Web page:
Last week, our team began learning about green building in Korea. The country’s interest in green building is a product of several variables. Perhaps most significantly, the current president has made green growth his legacy issue and has been promoting it through a series of policies over the past 5 years (and 2 years prior to that as mayor of Seoul). Though the country is divided on their support for the president and his approach to green growth, there seems to be general consensus on several of the other variables. First, Korea imports nearly all of their energy (except for a small amount of coal). This of course makes energy very expensive in Korea (around 30 cents per Kwh for electricity) and puts the country in a vulnerable political and economic position. Second, as I referenced in my previous post, Korean culture simply places a high level of importance on the environment and Koreans are especially proud of their natural resources. Finally, traditional Korean architecture is based upon many sustainable principles (I promise a separate post on this!), which continue to influence the built environment today. Continue reading “Striving for Zero: Commercial & Residential Green Buildings in Korea”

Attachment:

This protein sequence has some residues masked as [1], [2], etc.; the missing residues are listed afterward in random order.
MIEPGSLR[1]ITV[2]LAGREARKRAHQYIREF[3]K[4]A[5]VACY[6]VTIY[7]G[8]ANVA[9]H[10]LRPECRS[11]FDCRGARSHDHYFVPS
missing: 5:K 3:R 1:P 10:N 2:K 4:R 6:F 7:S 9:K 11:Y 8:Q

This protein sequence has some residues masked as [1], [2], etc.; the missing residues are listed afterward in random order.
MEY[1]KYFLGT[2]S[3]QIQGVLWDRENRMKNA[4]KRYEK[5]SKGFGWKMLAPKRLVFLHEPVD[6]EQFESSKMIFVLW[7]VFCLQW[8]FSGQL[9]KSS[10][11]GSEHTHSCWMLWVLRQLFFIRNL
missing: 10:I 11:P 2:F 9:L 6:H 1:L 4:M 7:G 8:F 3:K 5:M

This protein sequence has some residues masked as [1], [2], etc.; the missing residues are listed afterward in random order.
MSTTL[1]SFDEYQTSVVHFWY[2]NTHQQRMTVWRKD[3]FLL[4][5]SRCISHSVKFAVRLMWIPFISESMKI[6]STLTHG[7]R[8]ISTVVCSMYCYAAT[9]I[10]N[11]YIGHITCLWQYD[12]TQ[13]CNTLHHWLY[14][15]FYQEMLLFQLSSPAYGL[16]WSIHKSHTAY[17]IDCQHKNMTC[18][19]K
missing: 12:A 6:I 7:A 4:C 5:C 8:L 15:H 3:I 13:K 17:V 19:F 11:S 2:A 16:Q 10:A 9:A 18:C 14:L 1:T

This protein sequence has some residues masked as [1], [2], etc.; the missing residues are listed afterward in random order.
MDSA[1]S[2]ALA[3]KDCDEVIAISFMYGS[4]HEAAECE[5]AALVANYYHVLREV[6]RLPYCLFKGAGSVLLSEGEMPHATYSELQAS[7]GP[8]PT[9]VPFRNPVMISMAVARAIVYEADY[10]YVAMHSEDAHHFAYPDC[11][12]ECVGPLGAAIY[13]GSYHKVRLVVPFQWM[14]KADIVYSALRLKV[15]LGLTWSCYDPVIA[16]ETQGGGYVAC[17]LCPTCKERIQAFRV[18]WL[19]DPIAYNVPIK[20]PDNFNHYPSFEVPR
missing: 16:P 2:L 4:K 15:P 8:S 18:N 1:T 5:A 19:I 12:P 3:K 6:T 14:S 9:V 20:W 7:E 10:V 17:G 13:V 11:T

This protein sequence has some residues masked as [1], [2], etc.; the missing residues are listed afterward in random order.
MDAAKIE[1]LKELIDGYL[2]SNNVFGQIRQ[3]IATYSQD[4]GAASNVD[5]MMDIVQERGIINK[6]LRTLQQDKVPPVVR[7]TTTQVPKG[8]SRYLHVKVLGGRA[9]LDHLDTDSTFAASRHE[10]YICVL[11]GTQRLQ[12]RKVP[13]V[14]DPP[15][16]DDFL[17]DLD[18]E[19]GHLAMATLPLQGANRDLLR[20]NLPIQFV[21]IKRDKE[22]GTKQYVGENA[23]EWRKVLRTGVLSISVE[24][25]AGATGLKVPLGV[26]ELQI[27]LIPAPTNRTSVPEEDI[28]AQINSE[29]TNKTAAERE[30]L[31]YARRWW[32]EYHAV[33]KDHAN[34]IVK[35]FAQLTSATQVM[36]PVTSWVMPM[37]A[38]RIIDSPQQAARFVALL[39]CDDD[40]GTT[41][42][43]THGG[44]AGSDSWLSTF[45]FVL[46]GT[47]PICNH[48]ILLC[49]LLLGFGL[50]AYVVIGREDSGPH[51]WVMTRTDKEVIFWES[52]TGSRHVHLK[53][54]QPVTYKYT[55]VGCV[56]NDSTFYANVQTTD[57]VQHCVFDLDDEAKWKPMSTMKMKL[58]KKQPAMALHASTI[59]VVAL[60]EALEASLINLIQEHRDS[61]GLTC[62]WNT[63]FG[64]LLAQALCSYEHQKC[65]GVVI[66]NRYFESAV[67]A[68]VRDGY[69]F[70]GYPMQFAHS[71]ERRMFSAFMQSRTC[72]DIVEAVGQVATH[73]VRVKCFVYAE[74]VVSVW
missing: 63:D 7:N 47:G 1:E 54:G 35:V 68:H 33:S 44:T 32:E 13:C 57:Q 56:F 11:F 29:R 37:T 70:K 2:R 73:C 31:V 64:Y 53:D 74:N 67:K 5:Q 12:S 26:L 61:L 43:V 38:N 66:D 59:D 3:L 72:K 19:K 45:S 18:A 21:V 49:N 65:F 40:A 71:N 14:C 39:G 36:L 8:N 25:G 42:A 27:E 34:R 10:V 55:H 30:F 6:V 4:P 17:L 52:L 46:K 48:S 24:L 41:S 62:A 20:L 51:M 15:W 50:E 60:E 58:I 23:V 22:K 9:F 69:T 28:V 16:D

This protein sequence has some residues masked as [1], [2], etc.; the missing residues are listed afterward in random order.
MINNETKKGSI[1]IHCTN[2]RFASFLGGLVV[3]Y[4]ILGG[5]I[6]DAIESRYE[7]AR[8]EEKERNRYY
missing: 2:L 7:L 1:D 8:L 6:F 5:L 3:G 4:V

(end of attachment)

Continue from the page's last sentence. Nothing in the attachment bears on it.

It’s 5:37 am Wednesday morning. I have never voluntarily been up this early, but that’s what happens when you drag your body half way around the world I suppose. So since I am awake, I figured I would take this opportunity to report back on my first couple of days in Seoul.
So far, our team has only been visiting cultural sites. The vocational visits begin next week, but that hasn’t stopped us from already learning some about green design in Korea. It’s hard to miss, really. Driving into Seoul from the airport, one of the first impressions to strike us was the “lushness” of the city. Residential development in Seoul looks mostly like Le Corbusier’s towers in the park – groups of a half-dozen high-rise towers, often brutal in their design, but surrounded by parks. Continue reading “Green Space for the Seoul”